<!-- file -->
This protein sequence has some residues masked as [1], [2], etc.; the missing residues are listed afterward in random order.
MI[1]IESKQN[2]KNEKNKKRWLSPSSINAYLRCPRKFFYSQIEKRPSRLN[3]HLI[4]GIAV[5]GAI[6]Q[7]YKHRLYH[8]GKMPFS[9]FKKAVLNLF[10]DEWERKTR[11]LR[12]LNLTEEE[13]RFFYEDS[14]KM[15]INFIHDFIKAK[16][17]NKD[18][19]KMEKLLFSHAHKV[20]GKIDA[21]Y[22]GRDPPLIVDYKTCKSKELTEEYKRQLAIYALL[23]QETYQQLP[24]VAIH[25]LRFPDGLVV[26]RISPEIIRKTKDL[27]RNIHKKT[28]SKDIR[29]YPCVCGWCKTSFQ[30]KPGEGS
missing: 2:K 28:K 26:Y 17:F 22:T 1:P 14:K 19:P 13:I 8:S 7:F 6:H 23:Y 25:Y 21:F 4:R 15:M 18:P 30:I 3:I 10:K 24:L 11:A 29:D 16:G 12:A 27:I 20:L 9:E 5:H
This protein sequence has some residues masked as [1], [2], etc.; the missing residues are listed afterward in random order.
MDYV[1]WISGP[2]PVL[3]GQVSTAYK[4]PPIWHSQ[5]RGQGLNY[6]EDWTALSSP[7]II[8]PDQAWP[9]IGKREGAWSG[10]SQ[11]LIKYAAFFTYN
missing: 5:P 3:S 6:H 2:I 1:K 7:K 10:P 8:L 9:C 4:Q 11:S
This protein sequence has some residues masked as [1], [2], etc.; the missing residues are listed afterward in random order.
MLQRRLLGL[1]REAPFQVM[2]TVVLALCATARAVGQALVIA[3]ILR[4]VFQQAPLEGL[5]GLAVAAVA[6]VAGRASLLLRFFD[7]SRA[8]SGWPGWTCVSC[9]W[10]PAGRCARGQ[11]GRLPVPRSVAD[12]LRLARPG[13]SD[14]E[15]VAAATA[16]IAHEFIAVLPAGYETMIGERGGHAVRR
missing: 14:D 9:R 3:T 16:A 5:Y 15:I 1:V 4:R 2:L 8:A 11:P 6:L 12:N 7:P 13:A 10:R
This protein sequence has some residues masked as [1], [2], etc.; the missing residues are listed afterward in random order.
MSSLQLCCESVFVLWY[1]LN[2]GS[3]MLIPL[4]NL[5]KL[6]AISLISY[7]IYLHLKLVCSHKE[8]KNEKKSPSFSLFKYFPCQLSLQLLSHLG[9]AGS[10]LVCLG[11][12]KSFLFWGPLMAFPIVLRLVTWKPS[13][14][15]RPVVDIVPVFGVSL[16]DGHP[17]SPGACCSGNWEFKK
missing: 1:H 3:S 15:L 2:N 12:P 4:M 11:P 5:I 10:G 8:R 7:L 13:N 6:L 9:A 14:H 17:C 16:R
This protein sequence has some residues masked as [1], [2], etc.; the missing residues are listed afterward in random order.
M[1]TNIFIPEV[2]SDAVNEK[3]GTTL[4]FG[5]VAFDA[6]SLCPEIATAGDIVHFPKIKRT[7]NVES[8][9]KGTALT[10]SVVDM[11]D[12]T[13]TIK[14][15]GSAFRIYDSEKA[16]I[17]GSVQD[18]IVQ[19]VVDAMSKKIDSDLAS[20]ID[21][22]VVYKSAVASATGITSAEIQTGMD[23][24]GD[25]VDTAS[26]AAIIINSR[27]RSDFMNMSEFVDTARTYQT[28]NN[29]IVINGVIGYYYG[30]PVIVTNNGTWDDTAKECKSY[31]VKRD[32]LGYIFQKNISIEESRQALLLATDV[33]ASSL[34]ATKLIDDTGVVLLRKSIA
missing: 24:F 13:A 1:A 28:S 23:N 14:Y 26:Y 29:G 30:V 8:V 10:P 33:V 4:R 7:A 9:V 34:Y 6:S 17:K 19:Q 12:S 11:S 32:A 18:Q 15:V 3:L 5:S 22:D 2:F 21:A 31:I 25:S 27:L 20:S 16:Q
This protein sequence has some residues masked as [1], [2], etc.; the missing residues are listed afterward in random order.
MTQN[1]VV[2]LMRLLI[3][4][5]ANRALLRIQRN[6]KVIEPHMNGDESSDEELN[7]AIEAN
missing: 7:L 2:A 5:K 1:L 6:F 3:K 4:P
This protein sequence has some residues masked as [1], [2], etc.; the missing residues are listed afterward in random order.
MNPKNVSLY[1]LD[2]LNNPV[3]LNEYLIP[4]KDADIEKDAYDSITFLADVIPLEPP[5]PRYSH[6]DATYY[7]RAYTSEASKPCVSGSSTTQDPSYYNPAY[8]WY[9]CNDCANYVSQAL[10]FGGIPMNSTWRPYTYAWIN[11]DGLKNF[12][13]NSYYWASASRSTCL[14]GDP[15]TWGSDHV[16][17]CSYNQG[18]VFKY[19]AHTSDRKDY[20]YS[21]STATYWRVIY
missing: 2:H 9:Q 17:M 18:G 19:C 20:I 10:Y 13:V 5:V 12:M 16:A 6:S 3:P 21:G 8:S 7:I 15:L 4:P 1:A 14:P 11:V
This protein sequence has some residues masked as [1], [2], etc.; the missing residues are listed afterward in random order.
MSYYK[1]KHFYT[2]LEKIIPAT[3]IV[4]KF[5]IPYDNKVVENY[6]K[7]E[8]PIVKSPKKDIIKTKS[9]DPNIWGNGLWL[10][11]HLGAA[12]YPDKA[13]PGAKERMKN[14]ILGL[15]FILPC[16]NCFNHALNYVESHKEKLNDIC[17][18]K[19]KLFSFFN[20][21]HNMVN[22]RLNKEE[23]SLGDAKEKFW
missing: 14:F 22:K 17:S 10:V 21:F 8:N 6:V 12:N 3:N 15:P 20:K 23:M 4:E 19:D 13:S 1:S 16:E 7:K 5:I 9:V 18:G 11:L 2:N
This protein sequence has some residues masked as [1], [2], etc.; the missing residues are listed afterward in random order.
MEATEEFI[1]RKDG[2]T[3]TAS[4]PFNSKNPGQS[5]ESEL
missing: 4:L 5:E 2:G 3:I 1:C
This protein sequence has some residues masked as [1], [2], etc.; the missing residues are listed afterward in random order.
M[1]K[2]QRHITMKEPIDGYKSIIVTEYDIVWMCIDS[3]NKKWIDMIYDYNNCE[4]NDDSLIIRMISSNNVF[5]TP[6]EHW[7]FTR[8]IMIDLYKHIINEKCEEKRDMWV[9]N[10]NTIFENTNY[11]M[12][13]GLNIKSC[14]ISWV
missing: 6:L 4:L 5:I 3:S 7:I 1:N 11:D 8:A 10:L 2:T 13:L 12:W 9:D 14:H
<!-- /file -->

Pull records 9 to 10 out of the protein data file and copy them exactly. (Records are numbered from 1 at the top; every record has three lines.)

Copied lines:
This protein sequence has some residues masked as [1], [2], etc.; the missing residues are listed afterward in random order.
MEATEEFI[1]RKDG[2]T[3]TAS[4]PFNSKNPGQS[5]ESEL
missing: 4:L 5:E 2:G 3:I 1:C
This protein sequence has some residues masked as [1], [2], etc.; the missing residues are listed afterward in random order.
M[1]K[2]QRHITMKEPIDGYKSIIVTEYDIVWMCIDS[3]NKKWIDMIYDYNNCE[4]NDDSLIIRMISSNNVF[5]TP[6]EHW[7]FTR[8]IMIDLYKHIINEKCEEKRDMWV[9]N[10]NTIFENTNY[11]M[12][13]GLNIKSC[14]ISWV
missing: 6:L 4:L 5:I 3:S 7:I 1:N 11:D 8:A 10:L 2:T 13:L 12:W 9:D 14:H